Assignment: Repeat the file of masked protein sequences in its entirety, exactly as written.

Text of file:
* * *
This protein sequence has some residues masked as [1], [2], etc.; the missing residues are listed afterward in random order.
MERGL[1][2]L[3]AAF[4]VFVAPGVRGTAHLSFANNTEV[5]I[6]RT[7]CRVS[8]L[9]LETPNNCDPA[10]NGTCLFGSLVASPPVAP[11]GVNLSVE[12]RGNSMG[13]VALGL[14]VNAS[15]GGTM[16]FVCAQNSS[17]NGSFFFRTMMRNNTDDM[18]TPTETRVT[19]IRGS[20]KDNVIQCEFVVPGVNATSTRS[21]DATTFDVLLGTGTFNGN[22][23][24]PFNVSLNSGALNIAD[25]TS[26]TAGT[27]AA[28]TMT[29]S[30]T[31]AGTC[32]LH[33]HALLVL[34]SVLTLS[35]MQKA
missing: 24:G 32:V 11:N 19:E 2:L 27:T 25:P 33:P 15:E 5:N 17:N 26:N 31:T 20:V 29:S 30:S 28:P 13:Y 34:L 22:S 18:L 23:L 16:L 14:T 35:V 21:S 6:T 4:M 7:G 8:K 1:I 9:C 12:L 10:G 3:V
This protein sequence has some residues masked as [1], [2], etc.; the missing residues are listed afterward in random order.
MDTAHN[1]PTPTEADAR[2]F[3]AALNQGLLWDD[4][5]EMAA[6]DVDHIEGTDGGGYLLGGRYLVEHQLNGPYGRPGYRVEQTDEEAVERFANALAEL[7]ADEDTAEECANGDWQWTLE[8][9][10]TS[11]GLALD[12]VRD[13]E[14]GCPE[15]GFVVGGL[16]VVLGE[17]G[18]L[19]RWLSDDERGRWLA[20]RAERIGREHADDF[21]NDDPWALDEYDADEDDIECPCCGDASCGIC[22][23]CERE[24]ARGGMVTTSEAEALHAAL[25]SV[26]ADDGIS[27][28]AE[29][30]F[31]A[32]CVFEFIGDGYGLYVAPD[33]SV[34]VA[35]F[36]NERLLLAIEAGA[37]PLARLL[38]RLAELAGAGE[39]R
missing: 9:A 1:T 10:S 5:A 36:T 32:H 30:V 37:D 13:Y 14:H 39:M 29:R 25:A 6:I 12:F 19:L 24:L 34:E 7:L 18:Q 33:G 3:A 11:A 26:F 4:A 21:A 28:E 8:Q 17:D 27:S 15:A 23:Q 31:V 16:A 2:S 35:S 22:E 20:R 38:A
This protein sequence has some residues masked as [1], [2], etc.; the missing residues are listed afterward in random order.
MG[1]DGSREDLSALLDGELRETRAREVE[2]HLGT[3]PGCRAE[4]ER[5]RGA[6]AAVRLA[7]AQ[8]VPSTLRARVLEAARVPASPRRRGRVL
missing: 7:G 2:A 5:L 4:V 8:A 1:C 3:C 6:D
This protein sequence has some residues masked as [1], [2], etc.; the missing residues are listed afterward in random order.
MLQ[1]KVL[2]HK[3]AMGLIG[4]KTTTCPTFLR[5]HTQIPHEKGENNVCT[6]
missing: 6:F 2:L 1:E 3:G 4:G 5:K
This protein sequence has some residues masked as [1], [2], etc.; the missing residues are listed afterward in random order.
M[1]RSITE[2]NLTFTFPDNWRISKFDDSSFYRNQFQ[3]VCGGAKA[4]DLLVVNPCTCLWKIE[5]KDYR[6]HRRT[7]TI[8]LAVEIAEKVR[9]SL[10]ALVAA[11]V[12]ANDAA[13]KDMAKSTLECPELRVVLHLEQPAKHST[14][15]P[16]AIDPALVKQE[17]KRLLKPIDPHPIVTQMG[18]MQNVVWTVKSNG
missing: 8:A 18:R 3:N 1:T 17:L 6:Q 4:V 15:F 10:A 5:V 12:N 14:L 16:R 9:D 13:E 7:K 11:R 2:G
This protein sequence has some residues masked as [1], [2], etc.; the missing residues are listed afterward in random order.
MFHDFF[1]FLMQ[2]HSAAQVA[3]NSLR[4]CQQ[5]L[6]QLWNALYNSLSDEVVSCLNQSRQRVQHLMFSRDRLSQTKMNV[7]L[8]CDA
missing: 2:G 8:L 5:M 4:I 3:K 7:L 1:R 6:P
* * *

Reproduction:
This protein sequence has some residues masked as [1], [2], etc.; the missing residues are listed afterward in random order.
MERGL[1][2]L[3]AAF[4]VFVAPGVRGTAHLSFANNTEV[5]I[6]RT[7]CRVS[8]L[9]LETPNNCDPA[10]NGTCLFGSLVASPPVAP[11]GVNLSVE[12]RGNSMG[13]VALGL[14]VNAS[15]GGTM[16]FVCAQNSS[17]NGSFFFRTMMRNNTDDM[18]TPTETRVT[19]IRGS[20]KDNVIQCEFVVPGVNATSTRS[21]DATTFDVLLGTGTFNGN[22][23][24]PFNVSLNSGALNIAD[25]TS[26]TAGT[27]AA[28]TMT[29]S[30]T[31]AGTC[32]LH[33]HALLVL[34]SVLTLS[35]MQKA
missing: 24:G 32:V 11:N 19:E 2:L 27:T 25:P 33:P 15:E 5:N 17:N 26:N 31:T 20:V 29:S 30:S 28:P 13:Y 34:L 22:S 18:L 23:L 16:L 14:T 35:V 21:S 6:T 4:M 7:G 8:K 1:I 9:C 12:L 10:G 3:V
This protein sequence has some residues masked as [1], [2], etc.; the missing residues are listed afterward in random order.
MDTAHN[1]PTPTEADAR[2]F[3]AALNQGLLWDD[4][5]EMAA[6]DVDHIEGTDGGGYLLGGRYLVEHQLNGPYGRPGYRVEQTDEEAVERFANALAEL[7]ADEDTAEECANGDWQWTLE[8][9][10]TS[11]GLALD[12]VRD[13]E[14]GCPE[15]GFVVGGL[16]VVLGE[17]G[18]L[19]RWLSDDERGRWLA[20]RAERIGREHADDF[21]NDDPWALDEYDADEDDIECPCCGDASCGIC[22][23]CERE[24]ARGGMVTTSEAEALHAAL[25]SV[26]ADDGIS[27][28]AE[29][30]F[31]A[32]CVFEFIGDGYGLYVAPD[33]SV[34]VA[35]F[36]NERLLLAIEAGA[37]PLARLL[38]RLAELAGAGE[39]R
missing: 9:A 1:T 10:S 5:A 36:T 32:H 30:V 37:D 13:Y 14:H 39:M 29:R 25:A 6:I 12:F 19:L 24:L 34:E 7:L 18:Q 33:G 3:A 11:A 26:F 4:A 21:A 28:E 8:Q 17:D 27:S 15:A 23:Q 31:V 16:A 2:S 35:S 22:E 20:R 38:A
This protein sequence has some residues masked as [1], [2], etc.; the missing residues are listed afterward in random order.
MG[1]DGSREDLSALLDGELRETRAREVE[2]HLGT[3]PGCRAE[4]ER[5]RGA[6]AAVRLA[7]AQ[8]VPSTLRARVLEAARVPASPRRRGRVL
missing: 7:G 2:A 5:L 4:V 8:A 1:C 3:C 6:D
This protein sequence has some residues masked as [1], [2], etc.; the missing residues are listed afterward in random order.
MLQ[1]KVL[2]HK[3]AMGLIG[4]KTTTCPTFLR[5]HTQIPHEKGENNVCT[6]
missing: 6:F 2:L 1:E 3:G 4:G 5:K
This protein sequence has some residues masked as [1], [2], etc.; the missing residues are listed afterward in random order.
M[1]RSITE[2]NLTFTFPDNWRISKFDDSSFYRNQFQ[3]VCGGAKA[4]DLLVVNPCTCLWKIE[5]KDYR[6]HRRT[7]TI[8]LAVEIAEKVR[9]SL[10]ALVAA[11]V[12]ANDAA[13]KDMAKSTLECPELRVVLHLEQPAKHST[14][15]P[16]AIDPALVKQE[17]KRLLKPIDPHPIVTQMG[18]MQNVVWTVKSNG
missing: 8:A 18:R 3:N 1:T 17:L 6:Q 4:V 15:F 10:A 5:V 12:N 14:L 16:R 9:D 13:E 7:K 11:R 2:G
This protein sequence has some residues masked as [1], [2], etc.; the missing residues are listed afterward in random order.
MFHDFF[1]FLMQ[2]HSAAQVA[3]NSLR[4]CQQ[5]L[6]QLWNALYNSLSDEVVSCLNQSRQRVQHLMFSRDRLSQTKMNV[7]L[8]CDA
missing: 2:G 8:L 5:M 4:I 3:K 7:L 1:R 6:P